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Joe Henderson: Florida school voucher program could expand again

The appetite by some Florida lawmakers to divert public education money to private school vouchers is voracious. Opponents have long since surrendered hope of convincing lawmakers to cease the budgetary bleeding of public schools in the name of “reform” and “choice.”

They would settle for slowing it down.

That won’t happen, at least not while the current gang of legislators remains in charge of Tallahassee.

Bills are working through both chambers of the Legislature that could greatly expand school vouchers.

There is a 14,000-student waiting list for the Florida Tax Credit Scholarship program, which serves low-income children. There also are red flags flapping in the breeze.

Vouchers were designed to help students get out of failing schools with taxpayer-funded tuition assistance to a private school. A church-affiliated private school can receive state money that would have gone to a public school, and now lawmakers are upping the ante.

The News Service of Florida reported on legislation that would increase the family income levels to be eligible for vouchers. One proposal could take the threshold to receive state aid to $96,572 for a family of four.

Meanwhile, Hillsborough County is considering a plan to outsource custodial services for its more than 200 public schools. Officials say it’s because of a budgetary crunch. Custodians chew up about 1.25 percent of the county’s $3 billion school budget.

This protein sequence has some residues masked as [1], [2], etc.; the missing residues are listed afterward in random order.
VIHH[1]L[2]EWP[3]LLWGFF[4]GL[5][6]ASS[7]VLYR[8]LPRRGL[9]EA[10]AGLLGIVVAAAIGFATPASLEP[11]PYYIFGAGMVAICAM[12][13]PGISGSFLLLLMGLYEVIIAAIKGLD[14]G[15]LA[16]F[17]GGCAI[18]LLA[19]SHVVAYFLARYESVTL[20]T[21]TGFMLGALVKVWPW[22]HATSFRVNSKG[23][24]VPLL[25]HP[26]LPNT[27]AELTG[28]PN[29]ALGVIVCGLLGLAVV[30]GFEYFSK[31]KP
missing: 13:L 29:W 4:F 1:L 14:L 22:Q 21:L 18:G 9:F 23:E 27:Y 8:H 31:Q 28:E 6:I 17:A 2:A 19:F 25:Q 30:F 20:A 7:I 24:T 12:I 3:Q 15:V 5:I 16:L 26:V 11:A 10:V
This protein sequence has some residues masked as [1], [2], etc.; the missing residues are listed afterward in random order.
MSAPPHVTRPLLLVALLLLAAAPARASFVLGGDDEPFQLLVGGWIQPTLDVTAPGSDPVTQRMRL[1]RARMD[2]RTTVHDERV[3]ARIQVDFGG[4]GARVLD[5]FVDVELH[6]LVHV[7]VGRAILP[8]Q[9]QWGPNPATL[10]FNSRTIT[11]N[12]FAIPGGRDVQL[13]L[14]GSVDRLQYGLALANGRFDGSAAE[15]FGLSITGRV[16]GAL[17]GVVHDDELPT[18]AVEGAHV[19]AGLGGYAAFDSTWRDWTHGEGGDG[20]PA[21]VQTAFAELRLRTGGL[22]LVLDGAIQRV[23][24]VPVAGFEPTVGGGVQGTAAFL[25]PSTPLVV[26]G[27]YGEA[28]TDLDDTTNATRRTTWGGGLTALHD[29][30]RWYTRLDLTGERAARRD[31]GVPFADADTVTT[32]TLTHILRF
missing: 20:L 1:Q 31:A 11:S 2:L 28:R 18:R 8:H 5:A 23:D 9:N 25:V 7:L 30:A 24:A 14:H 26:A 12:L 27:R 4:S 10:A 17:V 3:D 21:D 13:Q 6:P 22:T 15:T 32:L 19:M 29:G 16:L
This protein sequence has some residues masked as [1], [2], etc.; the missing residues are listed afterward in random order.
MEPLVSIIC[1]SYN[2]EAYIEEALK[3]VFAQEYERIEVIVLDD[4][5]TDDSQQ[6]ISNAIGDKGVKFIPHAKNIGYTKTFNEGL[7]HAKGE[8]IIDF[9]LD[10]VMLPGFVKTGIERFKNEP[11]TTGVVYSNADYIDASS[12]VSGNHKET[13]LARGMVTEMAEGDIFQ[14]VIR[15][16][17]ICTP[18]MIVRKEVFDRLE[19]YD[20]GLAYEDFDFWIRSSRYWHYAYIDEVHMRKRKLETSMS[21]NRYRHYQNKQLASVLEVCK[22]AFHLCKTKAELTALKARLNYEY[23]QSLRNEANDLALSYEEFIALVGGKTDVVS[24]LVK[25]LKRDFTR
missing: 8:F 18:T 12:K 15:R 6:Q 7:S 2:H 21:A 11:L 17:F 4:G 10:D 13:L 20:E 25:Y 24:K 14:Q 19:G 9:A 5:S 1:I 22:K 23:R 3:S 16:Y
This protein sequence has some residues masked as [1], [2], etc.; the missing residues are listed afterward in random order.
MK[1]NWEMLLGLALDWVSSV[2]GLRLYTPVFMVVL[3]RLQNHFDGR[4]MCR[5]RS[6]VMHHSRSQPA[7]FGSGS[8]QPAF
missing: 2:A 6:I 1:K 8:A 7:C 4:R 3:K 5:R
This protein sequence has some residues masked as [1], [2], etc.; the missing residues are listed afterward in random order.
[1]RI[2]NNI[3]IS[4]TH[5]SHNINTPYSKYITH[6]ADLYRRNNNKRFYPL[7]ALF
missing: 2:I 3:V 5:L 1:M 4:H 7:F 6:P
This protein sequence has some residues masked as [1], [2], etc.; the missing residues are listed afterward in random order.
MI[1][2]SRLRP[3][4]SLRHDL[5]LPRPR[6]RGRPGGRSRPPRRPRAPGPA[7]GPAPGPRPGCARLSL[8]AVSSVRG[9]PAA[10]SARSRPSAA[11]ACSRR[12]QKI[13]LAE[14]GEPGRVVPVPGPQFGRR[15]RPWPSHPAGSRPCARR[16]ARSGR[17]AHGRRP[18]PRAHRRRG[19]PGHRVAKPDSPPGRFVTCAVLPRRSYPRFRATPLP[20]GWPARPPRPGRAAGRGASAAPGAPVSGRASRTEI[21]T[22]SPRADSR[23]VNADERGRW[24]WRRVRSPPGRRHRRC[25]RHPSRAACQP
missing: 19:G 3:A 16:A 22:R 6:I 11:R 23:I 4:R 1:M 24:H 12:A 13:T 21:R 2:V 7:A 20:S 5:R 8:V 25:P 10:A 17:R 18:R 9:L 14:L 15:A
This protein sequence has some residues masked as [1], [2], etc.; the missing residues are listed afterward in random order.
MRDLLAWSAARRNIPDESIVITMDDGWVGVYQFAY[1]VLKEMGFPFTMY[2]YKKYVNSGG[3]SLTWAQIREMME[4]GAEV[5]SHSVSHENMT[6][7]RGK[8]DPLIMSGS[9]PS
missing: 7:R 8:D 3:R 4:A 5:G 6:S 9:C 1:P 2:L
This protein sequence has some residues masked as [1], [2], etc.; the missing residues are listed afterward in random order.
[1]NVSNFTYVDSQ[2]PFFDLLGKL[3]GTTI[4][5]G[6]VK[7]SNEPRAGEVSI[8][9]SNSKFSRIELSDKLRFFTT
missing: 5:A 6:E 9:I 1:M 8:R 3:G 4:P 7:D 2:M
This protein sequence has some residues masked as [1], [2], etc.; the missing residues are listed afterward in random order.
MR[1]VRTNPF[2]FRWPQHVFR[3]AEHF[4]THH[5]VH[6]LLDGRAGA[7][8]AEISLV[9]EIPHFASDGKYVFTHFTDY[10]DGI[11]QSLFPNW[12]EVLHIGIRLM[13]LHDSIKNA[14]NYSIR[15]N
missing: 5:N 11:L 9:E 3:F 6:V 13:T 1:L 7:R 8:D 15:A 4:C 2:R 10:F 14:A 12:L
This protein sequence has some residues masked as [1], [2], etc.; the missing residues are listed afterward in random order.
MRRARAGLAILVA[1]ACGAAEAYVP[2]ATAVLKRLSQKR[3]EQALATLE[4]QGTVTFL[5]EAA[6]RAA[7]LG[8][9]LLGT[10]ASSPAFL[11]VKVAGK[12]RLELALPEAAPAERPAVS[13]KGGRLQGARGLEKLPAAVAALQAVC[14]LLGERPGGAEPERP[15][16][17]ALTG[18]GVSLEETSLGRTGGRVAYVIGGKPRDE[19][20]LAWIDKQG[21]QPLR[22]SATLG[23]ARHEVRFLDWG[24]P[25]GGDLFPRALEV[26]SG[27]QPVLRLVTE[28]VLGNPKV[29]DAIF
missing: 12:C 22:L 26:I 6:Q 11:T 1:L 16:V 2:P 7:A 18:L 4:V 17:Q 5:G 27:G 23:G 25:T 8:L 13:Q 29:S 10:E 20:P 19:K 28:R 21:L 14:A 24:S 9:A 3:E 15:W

Sense a trend here?

Let’s follow this through to its logical conclusion.

Jeb Bush put Florida public schools under a microscope two decades ago. It has been open season since. Tallahassee issued a mandate after mandate designed to increase teacher accountability. Students took an unholy number of high-stakes standardized tests to measure their progress.

Teachers complained they weren’t teaching the subject any longer; they were teaching the test. Their pay was tied to the results of these tests, and many left the field, burned out.

Tallahassee took that as reason enough to slap on more regulations. It expanded charter schools and voucher programs. They declared it was the teachers’ fault if public schools weren’t scoring highly enough on the state’s measurement. Privatizing education would be the panacea.

Meanwhile, Florida’s population swelled, and schools in some big-city neighborhoods struggled with dwindling resources and legislative support. Teachers didn’t want to work at those schools because it was a challenge to keep achievement high enough to avoid punitive measures from the state.

Younger, inexperienced teachers wound up in those schools. Those who could left as soon as possible for an environment where they might have a better chance to succeed. Tallahassee blamed teachers and lawmakers said it had to give students a way out of the so-called failure factories.

Now, lawmakers want to expand the “opportunities” for families with more income to receive state aid.

Oh, of course.

Oh, and here’s something that should get the attention of Tallahassee Republicans. This is an economic issue as well as education. In Hillsborough County, for instance, the school system is the largest employer.

As I said, follow it all the way through. The state is not only chipping away at public education, it potentially is damaging local economies throughout the state.

It’s all in the name of choice and reform.

Welcome to Florida, where, like the universe, voucher programs never stop expanding.

Written By

I have a 45-year career in newspapers, including nearly 42 years at The Tampa Tribune. Florida is wacky, wonderful, unpredictable and a national force. It's a treat to have a front-row seat for it all.

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Florida Politics is a statewide, new media platform covering campaigns, elections, government, policy, and lobbying in Florida. This platform and all of its content are owned by Extensive Enterprises Media.

Publisher: Peter Schorsch

Contributors & reporters: Phil Ammann, Jim Rosica, A.G. Gancarski, Joe Henderson, Janelle Irwin, Dan McAuliffe, Jacob Ogles, Scott Powers, Bob Sparks, Andrew Wilson.
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